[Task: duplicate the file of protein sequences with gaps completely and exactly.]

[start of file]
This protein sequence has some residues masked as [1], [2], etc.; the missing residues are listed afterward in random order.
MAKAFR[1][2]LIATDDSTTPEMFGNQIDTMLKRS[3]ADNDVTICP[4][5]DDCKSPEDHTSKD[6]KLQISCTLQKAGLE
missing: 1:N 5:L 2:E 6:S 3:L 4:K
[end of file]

This protein sequence has some residues masked as [1], [2], etc.; the missing residues are listed afterward in random order.
MAKAFR[1][2]LIATDDSTTPEMFGNQIDTMLKRS[3]ADNDVTICP[4][5]DDCKSPEDHTSKD[6]KLQISCTLQKAGLE
missing: 1:N 5:L 2:E 6:S 3:L 4:K